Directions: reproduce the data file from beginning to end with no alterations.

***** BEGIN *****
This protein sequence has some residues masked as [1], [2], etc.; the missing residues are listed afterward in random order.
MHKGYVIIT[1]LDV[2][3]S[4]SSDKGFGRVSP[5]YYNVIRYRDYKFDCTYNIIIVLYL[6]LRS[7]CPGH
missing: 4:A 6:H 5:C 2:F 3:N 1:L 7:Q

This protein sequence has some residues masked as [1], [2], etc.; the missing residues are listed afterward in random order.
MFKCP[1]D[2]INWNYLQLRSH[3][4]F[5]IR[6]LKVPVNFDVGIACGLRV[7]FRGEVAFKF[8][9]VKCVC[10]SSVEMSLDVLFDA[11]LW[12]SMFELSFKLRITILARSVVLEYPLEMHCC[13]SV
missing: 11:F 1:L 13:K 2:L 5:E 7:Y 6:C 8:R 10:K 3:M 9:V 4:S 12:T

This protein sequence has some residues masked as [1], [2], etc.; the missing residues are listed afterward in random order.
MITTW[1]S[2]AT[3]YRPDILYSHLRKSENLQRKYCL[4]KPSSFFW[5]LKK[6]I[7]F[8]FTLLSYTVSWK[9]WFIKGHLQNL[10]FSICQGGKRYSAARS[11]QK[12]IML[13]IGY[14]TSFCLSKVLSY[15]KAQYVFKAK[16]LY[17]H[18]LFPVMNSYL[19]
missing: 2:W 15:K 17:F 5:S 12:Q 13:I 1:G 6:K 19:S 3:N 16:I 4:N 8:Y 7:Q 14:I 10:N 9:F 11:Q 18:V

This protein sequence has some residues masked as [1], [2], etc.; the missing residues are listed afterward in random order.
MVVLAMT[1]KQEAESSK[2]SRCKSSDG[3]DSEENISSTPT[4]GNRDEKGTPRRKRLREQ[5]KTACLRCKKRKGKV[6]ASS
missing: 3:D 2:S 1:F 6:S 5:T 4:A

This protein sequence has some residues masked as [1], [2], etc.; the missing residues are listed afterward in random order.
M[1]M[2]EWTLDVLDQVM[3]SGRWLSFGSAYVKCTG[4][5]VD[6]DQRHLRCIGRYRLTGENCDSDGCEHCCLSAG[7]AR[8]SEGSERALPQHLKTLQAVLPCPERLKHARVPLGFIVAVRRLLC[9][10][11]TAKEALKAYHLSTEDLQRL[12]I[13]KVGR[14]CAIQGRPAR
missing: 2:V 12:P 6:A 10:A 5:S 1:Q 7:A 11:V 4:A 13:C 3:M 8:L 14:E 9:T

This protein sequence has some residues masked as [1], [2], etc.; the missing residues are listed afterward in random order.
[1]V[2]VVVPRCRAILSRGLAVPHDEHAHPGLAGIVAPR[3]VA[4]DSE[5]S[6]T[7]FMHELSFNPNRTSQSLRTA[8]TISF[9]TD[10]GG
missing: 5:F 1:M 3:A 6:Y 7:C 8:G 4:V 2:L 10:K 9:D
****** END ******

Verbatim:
This protein sequence has some residues masked as [1], [2], etc.; the missing residues are listed afterward in random order.
MHKGYVIIT[1]LDV[2][3]S[4]SSDKGFGRVSP[5]YYNVIRYRDYKFDCTYNIIIVLYL[6]LRS[7]CPGH
missing: 4:A 6:H 5:C 2:F 3:N 1:L 7:Q

This protein sequence has some residues masked as [1], [2], etc.; the missing residues are listed afterward in random order.
MFKCP[1]D[2]INWNYLQLRSH[3][4]F[5]IR[6]LKVPVNFDVGIACGLRV[7]FRGEVAFKF[8][9]VKCVC[10]SSVEMSLDVLFDA[11]LW[12]SMFELSFKLRITILARSVVLEYPLEMHCC[13]SV
missing: 11:F 1:L 13:K 2:L 5:E 7:Y 6:C 8:R 10:K 3:M 9:V 4:S 12:T

This protein sequence has some residues masked as [1], [2], etc.; the missing residues are listed afterward in random order.
MITTW[1]S[2]AT[3]YRPDILYSHLRKSENLQRKYCL[4]KPSSFFW[5]LKK[6]I[7]F[8]FTLLSYTVSWK[9]WFIKGHLQNL[10]FSICQGGKRYSAARS[11]QK[12]IML[13]IGY[14]TSFCLSKVLSY[15]KAQYVFKAK[16]LY[17]H[18]LFPVMNSYL[19]
missing: 2:W 15:K 17:F 5:S 12:Q 13:I 1:G 6:K 19:S 3:N 16:I 4:N 8:Y 7:Q 14:I 10:N 9:F 11:Q 18:V

This protein sequence has some residues masked as [1], [2], etc.; the missing residues are listed afterward in random order.
MVVLAMT[1]KQEAESSK[2]SRCKSSDG[3]DSEENISSTPT[4]GNRDEKGTPRRKRLREQ[5]KTACLRCKKRKGKV[6]ASS
missing: 3:D 2:S 1:F 6:S 5:T 4:A

This protein sequence has some residues masked as [1], [2], etc.; the missing residues are listed afterward in random order.
M[1]M[2]EWTLDVLDQVM[3]SGRWLSFGSAYVKCTG[4][5]VD[6]DQRHLRCIGRYRLTGENCDSDGCEHCCLSAG[7]AR[8]SEGSERALPQHLKTLQAVLPCPERLKHARVPLGFIVAVRRLLC[9][10][11]TAKEALKAYHLSTEDLQRL[12]I[13]KVGR[14]CAIQGRPAR
missing: 2:V 12:P 6:A 10:A 5:S 1:Q 7:A 11:V 4:A 13:C 3:M 8:L 14:E 9:T

This protein sequence has some residues masked as [1], [2], etc.; the missing residues are listed afterward in random order.
[1]V[2]VVVPRCRAILSRGLAVPHDEHAHPGLAGIVAPR[3]VA[4]DSE[5]S[6]T[7]FMHELSFNPNRTSQSLRTA[8]TISF[9]TD[10]GG
missing: 5:F 1:M 3:A 6:Y 7:C 8:G 4:V 2:L 10:K 9:D